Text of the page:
Beautiful New England
I was sent to Massachusetts to work for three months which was the furthest North I've been on the East Coast. I found the area beautiful. Boston was idyllic and rich in history. Things I'd only ever seen in the movies I saw every day during my tenure there - boat teams rowing down a narrow river, people sitting in the grass around a whitewashed gazebo in the park, candy-striped musicians playing to a crowd from within. I'd worked in Philadelphia for a year and while that city too, was filled with the history of this nation, it seemed more foreboding with its huge gray-faced edifices. Boston appeared just as bustling, but with a brightness about it which seemed to permeate everything, and everyone. Everyone in Massachusetts had a funny, Northeastern accent, but their friendliness is what stood out most.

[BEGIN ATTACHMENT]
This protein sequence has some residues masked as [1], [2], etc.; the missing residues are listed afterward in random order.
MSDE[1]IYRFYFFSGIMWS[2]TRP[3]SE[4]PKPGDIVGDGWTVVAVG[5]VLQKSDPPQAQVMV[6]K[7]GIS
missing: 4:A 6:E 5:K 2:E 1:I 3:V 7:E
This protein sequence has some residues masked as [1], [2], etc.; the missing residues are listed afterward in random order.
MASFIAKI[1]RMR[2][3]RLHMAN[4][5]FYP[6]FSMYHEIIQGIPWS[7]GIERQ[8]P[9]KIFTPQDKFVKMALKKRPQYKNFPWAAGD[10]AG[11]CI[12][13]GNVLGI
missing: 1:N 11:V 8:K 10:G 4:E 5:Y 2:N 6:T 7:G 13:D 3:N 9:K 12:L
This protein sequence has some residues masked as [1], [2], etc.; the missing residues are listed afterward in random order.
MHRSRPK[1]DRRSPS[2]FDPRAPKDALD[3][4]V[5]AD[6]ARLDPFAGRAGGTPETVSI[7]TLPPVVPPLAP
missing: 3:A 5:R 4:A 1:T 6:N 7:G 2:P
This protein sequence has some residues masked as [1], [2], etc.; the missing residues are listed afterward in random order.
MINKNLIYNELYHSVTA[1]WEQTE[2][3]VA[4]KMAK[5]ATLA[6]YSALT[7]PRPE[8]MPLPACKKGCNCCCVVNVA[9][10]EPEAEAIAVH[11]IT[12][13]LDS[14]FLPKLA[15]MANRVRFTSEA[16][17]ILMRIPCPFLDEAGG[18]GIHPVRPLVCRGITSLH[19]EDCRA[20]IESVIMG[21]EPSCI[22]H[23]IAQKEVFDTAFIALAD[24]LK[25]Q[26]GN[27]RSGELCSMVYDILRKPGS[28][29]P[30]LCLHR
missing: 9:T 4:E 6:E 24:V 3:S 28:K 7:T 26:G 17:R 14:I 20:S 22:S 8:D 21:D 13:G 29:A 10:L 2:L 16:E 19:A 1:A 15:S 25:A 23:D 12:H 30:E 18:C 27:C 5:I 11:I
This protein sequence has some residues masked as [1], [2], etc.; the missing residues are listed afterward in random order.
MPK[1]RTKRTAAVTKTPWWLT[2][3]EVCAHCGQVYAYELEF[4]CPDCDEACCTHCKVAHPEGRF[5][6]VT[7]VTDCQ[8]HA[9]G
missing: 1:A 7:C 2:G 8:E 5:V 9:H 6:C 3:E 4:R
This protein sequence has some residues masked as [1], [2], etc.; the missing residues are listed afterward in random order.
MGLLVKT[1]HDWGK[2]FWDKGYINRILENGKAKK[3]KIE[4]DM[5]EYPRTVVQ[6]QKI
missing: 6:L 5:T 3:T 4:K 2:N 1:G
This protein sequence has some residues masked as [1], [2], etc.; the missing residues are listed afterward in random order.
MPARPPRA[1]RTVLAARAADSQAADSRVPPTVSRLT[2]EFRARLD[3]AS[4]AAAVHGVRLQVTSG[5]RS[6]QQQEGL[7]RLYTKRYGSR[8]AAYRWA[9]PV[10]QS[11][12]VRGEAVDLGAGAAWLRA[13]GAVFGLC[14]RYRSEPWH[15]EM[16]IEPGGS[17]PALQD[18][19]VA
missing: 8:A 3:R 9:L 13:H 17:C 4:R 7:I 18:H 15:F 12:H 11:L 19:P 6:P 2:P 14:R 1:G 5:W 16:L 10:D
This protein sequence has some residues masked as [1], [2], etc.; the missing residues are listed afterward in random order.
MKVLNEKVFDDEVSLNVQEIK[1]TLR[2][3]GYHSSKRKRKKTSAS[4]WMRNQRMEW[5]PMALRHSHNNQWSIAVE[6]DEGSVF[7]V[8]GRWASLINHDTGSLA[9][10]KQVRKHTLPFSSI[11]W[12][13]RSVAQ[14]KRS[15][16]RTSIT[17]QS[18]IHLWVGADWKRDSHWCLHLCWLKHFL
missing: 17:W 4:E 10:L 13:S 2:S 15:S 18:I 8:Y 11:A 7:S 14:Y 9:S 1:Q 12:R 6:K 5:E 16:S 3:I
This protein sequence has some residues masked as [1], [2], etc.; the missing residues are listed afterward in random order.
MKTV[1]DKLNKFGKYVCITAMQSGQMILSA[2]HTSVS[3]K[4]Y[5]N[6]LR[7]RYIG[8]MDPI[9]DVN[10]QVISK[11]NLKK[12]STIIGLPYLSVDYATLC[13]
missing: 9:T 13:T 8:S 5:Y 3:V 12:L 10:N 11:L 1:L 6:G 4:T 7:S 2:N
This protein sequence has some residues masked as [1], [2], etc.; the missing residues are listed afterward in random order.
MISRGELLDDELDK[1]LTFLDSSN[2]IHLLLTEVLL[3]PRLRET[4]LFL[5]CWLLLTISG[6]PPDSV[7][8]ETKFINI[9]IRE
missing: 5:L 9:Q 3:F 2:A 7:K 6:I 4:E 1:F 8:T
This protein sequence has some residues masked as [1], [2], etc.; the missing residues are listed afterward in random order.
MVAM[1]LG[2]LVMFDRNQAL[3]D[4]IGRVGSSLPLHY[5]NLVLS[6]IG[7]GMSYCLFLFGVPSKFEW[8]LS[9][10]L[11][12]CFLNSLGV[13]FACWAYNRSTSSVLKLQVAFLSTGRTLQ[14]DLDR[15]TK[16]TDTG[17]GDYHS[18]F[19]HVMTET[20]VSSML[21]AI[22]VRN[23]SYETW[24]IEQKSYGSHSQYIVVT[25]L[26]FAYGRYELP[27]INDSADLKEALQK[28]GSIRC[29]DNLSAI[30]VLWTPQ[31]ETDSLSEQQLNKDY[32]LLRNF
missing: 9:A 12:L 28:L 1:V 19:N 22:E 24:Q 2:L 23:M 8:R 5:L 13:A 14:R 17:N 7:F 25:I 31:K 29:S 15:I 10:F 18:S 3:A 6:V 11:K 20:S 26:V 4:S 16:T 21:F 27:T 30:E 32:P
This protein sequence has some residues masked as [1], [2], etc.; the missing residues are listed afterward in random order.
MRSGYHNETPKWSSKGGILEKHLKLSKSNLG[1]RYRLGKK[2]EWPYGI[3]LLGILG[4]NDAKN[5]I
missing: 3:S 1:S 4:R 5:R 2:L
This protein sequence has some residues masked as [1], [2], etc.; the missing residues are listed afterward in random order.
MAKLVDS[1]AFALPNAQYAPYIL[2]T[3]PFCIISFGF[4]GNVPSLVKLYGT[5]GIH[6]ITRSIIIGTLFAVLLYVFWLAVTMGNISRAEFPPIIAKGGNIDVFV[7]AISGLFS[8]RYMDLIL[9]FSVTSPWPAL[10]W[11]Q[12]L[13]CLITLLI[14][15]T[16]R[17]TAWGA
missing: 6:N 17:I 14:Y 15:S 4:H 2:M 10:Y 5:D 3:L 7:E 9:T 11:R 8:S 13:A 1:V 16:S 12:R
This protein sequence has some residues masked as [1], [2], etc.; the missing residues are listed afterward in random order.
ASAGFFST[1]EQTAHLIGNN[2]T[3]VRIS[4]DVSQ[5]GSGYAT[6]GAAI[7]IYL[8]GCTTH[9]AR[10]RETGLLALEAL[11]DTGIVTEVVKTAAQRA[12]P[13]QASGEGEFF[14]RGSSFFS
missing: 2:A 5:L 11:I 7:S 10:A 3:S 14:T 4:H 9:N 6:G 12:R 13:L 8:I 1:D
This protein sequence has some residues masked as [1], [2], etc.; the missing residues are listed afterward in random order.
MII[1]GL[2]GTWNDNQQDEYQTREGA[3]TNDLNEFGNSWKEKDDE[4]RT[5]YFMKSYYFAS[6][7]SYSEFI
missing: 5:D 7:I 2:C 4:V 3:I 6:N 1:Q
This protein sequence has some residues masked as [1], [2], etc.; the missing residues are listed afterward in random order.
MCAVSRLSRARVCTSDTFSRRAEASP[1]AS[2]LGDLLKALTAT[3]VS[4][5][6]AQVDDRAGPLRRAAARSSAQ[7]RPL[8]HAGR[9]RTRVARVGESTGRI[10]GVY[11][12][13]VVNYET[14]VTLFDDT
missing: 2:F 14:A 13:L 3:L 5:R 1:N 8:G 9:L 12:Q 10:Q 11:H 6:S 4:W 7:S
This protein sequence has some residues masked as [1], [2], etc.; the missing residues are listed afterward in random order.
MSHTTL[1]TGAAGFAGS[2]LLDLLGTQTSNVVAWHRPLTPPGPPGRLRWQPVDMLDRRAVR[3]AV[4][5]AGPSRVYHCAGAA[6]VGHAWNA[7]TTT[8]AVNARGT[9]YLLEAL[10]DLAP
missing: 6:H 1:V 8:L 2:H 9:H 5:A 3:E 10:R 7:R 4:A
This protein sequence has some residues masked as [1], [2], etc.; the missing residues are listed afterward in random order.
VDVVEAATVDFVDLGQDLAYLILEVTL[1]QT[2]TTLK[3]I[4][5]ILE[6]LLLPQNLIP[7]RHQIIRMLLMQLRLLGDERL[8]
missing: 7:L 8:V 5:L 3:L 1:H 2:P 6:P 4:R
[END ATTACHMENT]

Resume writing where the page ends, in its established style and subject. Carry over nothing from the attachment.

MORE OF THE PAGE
Driving to work for the first time, dampened my mood considerably. A man, dressed as a skeleton, doused with simulated blood, danced around with a sign protesting nuclear deterrence. But what disappointed me the most was the inclusion of his children in his charade - also dressed as bleeding skeletons. I've not seen a protester before, or since, which is probably why he stands out in my mind - and to subject children to his lunacy! Indeed!
Stealing milk from babies
I met the Project Manager I would be working for and he told me he had a laptop, monitor, and docking station in the trunk of his car for me - if I wanted to meet him on the front steps, he'd pull around. I carried in the monitor first, and set it on my desk. When I turned around there was a short man standing right on my heels. He mumbled, "Urdoin my rob."
"Excuse me?" I asked. He repeated just as ineffectively, "Urdoin my rob."
"One more time?" I prompted.